Uber executive Emil Michaels got in hot water this week amidst news that he had threatened to hire researchers to dig up dirt on hostile journalists, or more specifically, Sara Lacy – and spread dirt about her personal life.
The episode brought more negative attention to Uber. Some took it as an opportunity to explore the reporting practices of those who cover the tech sector. The NY Times joined in, with the piece In Silicon Valley, Journalists Balance Booster and Critic. According to the story:
In a podcast, Ms. Lacy, the founder and editor in chief of the Silicon Valley news website PandoDaily, and Paul Carr, her co-host, called Uber…“evil” [and nasty, etc.] They also reserved a portion of their scathing rant for their fellow tech writers, who, they said, had gone too soft on Uber.
The [episode] opened a window into the competitive… group of publications that… cover Silicon Valley… many make a significant portion of their revenue from live events and conferences that feature the big-name tech executives they cover. Some… also rely on investments from venture capital firms that have stakes in the start-ups.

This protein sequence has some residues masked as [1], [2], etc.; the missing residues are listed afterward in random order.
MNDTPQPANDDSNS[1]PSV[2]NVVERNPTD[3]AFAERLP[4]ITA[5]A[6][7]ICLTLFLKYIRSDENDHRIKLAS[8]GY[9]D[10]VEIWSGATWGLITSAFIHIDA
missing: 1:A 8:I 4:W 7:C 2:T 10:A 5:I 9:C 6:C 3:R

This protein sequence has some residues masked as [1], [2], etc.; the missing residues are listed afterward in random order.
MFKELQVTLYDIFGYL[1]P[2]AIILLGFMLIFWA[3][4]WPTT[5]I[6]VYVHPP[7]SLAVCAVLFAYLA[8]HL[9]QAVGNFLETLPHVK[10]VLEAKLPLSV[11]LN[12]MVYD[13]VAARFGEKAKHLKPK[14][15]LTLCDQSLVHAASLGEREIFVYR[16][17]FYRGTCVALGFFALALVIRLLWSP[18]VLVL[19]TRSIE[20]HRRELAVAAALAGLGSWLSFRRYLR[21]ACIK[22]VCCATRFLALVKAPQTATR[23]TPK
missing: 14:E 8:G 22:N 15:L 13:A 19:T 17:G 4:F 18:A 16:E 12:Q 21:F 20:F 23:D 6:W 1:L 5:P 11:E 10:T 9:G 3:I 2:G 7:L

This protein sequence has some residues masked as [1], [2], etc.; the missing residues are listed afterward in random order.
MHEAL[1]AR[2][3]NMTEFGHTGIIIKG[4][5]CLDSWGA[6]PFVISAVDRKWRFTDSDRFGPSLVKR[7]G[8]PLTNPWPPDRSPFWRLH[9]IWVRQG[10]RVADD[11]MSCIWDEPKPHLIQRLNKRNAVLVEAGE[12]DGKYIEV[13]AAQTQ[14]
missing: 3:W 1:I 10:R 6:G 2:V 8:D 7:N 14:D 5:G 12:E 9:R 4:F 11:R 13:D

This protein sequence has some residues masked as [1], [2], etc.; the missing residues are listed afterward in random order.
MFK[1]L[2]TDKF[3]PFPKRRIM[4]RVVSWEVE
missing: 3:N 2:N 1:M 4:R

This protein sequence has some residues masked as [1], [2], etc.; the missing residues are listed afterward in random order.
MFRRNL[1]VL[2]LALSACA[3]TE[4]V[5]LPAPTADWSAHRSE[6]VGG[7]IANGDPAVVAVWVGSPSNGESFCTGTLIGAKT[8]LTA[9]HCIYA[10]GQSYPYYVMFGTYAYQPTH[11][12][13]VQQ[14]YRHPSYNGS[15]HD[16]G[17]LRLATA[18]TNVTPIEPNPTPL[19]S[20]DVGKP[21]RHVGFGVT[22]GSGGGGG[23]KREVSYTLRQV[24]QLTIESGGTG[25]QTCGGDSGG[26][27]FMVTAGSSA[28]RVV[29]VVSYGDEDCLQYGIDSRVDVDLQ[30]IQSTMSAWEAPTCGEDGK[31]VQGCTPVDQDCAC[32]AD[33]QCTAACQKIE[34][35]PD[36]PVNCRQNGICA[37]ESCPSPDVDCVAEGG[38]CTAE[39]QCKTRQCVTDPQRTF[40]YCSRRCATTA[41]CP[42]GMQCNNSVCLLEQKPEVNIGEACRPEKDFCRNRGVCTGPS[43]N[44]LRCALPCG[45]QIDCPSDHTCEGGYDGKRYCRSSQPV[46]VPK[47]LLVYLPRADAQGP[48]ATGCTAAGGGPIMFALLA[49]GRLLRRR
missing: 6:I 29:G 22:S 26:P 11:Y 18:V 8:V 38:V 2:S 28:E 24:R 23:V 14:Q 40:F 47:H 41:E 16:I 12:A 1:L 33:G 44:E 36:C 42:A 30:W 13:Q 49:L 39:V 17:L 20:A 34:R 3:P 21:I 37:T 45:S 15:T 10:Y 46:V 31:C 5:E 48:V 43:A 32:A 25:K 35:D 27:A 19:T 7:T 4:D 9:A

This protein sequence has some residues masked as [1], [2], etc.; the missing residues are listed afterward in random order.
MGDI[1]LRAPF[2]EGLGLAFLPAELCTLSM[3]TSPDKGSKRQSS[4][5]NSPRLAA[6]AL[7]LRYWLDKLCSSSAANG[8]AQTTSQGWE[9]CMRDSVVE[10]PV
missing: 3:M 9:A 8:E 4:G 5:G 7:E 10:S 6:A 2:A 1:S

This aspect of the story, about the competitive nature of tech reporting and their infighting, had a “here we go again” feel. Indeed, I covered similar ground in my posts from a couple of years ago: Tech Media Thrashes About, and Sniping Between Tech Blogs Reveals Intense Competition).
So, what did we learn and how should we react to these things: the Uber episode, how it was covered and the state of tech reporting at large?
I think they can collectively be like a Rorschach test – depending on where you sit, reactions may differ:
- If you are a tech vendor, you thank God that you are not Uber and recall the PR person’s counsel that there really is no such thing as off-the-record – the Uber executive’s comments were made at a private dinner, but how private can it be when the media are there?
- If you are Sara Lacy (pictured above) you bask in the exposure; she made some valid points, but seemed all too eager to play victim and milk the opportunity.
- If you are in PR you scratch your head over the double standard (I mean, journalists compile dossiers on companies and people and sometimes spread dirt, right? Ugh, don’t get me started). You get confused because, despite Lacy’s tantrums, you know that the media can be very tough on tech companies and sometimes even your clients. Most of all, unless you like to blog about flacks and revenge (guilty) you stay very quiet and let this blow over until next time.